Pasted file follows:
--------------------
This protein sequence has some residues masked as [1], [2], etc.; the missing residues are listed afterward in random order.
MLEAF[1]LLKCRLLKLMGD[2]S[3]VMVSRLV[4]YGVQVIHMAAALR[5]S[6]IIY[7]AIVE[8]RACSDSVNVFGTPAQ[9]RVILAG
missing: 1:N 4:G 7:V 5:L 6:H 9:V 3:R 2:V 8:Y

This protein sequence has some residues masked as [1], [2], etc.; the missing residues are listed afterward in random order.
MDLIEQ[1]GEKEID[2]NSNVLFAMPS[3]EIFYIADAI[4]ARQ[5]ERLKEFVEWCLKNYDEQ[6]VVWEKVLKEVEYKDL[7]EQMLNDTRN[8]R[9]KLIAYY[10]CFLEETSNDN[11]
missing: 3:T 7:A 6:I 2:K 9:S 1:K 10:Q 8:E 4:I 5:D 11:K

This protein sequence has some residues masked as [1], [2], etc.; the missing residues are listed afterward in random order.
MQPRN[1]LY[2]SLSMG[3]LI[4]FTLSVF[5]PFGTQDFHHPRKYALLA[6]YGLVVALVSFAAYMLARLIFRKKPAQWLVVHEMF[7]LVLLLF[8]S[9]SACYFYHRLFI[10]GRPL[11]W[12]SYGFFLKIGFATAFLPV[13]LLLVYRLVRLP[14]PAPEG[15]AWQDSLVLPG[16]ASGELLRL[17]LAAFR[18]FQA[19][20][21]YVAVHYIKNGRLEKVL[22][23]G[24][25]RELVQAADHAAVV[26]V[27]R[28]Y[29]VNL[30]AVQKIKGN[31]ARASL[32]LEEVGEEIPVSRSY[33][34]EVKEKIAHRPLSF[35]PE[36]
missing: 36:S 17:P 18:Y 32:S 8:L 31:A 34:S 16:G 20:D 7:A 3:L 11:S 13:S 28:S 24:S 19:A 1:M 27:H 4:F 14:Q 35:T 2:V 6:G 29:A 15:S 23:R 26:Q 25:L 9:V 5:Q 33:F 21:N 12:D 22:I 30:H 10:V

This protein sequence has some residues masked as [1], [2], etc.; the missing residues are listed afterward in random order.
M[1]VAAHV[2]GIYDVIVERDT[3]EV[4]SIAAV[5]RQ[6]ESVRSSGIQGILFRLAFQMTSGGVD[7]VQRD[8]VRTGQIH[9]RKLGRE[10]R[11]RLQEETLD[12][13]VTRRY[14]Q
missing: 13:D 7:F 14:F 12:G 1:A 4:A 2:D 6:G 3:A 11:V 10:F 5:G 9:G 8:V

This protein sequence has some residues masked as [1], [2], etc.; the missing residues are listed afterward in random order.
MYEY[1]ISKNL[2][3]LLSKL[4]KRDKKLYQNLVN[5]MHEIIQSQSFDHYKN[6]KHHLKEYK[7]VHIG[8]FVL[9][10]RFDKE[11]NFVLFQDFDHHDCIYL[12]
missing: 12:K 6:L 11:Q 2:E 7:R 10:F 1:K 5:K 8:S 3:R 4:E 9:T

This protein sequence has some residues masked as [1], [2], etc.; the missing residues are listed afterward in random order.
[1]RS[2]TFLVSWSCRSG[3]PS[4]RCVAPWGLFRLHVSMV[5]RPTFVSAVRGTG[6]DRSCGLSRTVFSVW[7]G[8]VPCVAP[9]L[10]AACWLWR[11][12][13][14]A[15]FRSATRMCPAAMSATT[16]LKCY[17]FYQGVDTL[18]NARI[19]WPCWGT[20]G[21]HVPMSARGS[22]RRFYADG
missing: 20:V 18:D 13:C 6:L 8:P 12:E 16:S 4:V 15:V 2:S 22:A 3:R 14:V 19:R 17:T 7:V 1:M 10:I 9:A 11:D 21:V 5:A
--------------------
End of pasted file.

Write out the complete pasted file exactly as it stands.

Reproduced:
This protein sequence has some residues masked as [1], [2], etc.; the missing residues are listed afterward in random order.
MLEAF[1]LLKCRLLKLMGD[2]S[3]VMVSRLV[4]YGVQVIHMAAALR[5]S[6]IIY[7]AIVE[8]RACSDSVNVFGTPAQ[9]RVILAG
missing: 1:N 4:G 7:V 5:L 6:H 9:V 3:R 2:V 8:Y

This protein sequence has some residues masked as [1], [2], etc.; the missing residues are listed afterward in random order.
MDLIEQ[1]GEKEID[2]NSNVLFAMPS[3]EIFYIADAI[4]ARQ[5]ERLKEFVEWCLKNYDEQ[6]VVWEKVLKEVEYKDL[7]EQMLNDTRN[8]R[9]KLIAYY[10]CFLEETSNDN[11]
missing: 3:T 7:A 6:I 2:K 9:S 1:K 10:Q 8:E 4:I 5:D 11:K

This protein sequence has some residues masked as [1], [2], etc.; the missing residues are listed afterward in random order.
MQPRN[1]LY[2]SLSMG[3]LI[4]FTLSVF[5]PFGTQDFHHPRKYALLA[6]YGLVVALVSFAAYMLARLIFRKKPAQWLVVHEMF[7]LVLLLF[8]S[9]SACYFYHRLFI[10]GRPL[11]W[12]SYGFFLKIGFATAFLPV[13]LLLVYRLVRLP[14]PAPEG[15]AWQDSLVLPG[16]ASGELLRL[17]LAAFR[18]FQA[19][20][21]YVAVHYIKNGRLEKVL[22][23]G[24][25]RELVQAADHAAVV[26]V[27]R[28]Y[29]VNL[30]AVQKIKGN[31]ARASL[32]LEEVGEEIPVSRSY[33][34]EVKEKIAHRPLSF[35]PE[36]
missing: 36:S 17:P 18:Y 32:S 8:L 31:A 34:S 16:G 20:D 7:A 3:L 11:S 13:S 28:S 24:S 19:A 1:M 27:H 4:F 14:Q 35:T 2:V 6:G 29:A 15:S 23:R 26:Q 25:L 9:V 5:Q 33:F 21:N 12:D 22:I 30:H 10:V

This protein sequence has some residues masked as [1], [2], etc.; the missing residues are listed afterward in random order.
M[1]VAAHV[2]GIYDVIVERDT[3]EV[4]SIAAV[5]RQ[6]ESVRSSGIQGILFRLAFQMTSGGVD[7]VQRD[8]VRTGQIH[9]RKLGRE[10]R[11]RLQEETLD[12][13]VTRRY[14]Q
missing: 13:D 7:F 14:F 12:G 1:A 4:A 2:D 6:G 3:A 11:V 10:F 5:G 9:G 8:V

This protein sequence has some residues masked as [1], [2], etc.; the missing residues are listed afterward in random order.
MYEY[1]ISKNL[2][3]LLSKL[4]KRDKKLYQNLVN[5]MHEIIQSQSFDHYKN[6]KHHLKEYK[7]VHIG[8]FVL[9][10]RFDKE[11]NFVLFQDFDHHDCIYL[12]
missing: 12:K 6:L 11:Q 2:E 7:R 10:F 1:K 5:K 8:S 3:R 4:E 9:T

This protein sequence has some residues masked as [1], [2], etc.; the missing residues are listed afterward in random order.
[1]RS[2]TFLVSWSCRSG[3]PS[4]RCVAPWGLFRLHVSMV[5]RPTFVSAVRGTG[6]DRSCGLSRTVFSVW[7]G[8]VPCVAP[9]L[10]AACWLWR[11][12][13][14]A[15]FRSATRMCPAAMSATT[16]LKCY[17]FYQGVDTL[18]NARI[19]WPCWGT[20]G[21]HVPMSARGS[22]RRFYADG
missing: 20:V 18:D 13:C 6:L 8:P 12:E 16:S 4:V 15:V 2:S 22:A 3:R 14:V 19:R 17:T 7:V 1:M 10:I 9:A 11:D 21:V 5:A